April 22, 1998 |
HEARTBURN ALERT: For one night every year, Washington's wonkiest wonks and most highbrowed media types make like Los Angeles and go ga-ga over celebrities. On that night, the hottest post-event ticket in town--the Vanity Fair party--happens in Washington, not L.A. The official occasion for all the ogling is the preceding White House Correspondents' Assn. dinner, where many news organizations try to outdo each other by snagging the biggest or hottest guests to grace their tables.
CALIFORNIA | LOCAL
September 29, 2000 |
Insight magazine, a publication of the Washington Times Corp., has named Thomas Aquinas College one of the top colleges in the nation. Thomas Aquinas College, a Roman Catholic school in Santa Paula, is one of 15 colleges listed in the Oct. 2-9 issue of the conservative magazine. The campus, which serves about 280 students, offers a rigorous curriculum based on medieval education.
July 24, 1999 |
The Energy Department's Sandia National Laboratory has bought back a supercomputer it had sold as surplus to Korber Jiang, a Chinese citizen who is the principal of EHI Group USA and exports American goods to his home country, a congressman said Friday. Rep. Curt Weldon (R-Pa.) called for Energy Secretary Bill Richardson's resignation over the sale, saying that the computer could have been used "to design nuclear weapons."
August 14, 1988 |
When English teacher Roger Hinkins appeared, chalk to blackboard, in the 1970 Rosemead High School yearbook, nothing in his pleasant demeanor suggested that a peculiar occurrence had radically changed his life.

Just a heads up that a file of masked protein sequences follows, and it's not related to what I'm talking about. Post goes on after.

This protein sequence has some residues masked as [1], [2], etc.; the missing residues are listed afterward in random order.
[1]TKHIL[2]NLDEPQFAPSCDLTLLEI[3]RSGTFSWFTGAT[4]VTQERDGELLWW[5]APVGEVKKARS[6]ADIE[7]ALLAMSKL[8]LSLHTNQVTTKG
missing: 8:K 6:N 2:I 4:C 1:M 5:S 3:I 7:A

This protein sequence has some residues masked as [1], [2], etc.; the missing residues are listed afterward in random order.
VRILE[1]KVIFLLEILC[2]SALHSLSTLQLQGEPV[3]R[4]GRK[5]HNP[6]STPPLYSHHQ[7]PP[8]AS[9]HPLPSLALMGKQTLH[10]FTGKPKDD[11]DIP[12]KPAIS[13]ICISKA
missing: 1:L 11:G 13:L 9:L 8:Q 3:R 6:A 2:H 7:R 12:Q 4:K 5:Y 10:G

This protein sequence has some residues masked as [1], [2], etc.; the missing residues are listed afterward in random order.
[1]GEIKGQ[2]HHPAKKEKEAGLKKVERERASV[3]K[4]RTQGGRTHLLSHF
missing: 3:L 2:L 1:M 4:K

February 24, 1988 |
Special Agent Paul Seema had all the edges. Born in Thailand, he had worked its borders and jungle runs and at 51 was a unique and experienced hand on Asia, its drug dealers and their quickness to kill. But in Los Angeles, it wasn't enough. Special Agent George Montoya was younger but had caution. He was a meticulous arranger, an orderly 34-year-old with a knack for working any program and balancing its odds in his favor.
March 17, 1989
In the 1930s, animators spent hundreds of hours painstakingly drawing thousands of pictures on celluloid to create a single Mickey Mouse cartoon, only to have their work destroyed after the cartoon was filmed. Today, those same cels often bring tens of thousands of dollars at auction, where they have become a hot commodity among art collectors. Last June, a collector paid $121,000 for a black and white Mickey Mouse cel from the 1934 cartoon "The Orphan's Benefit."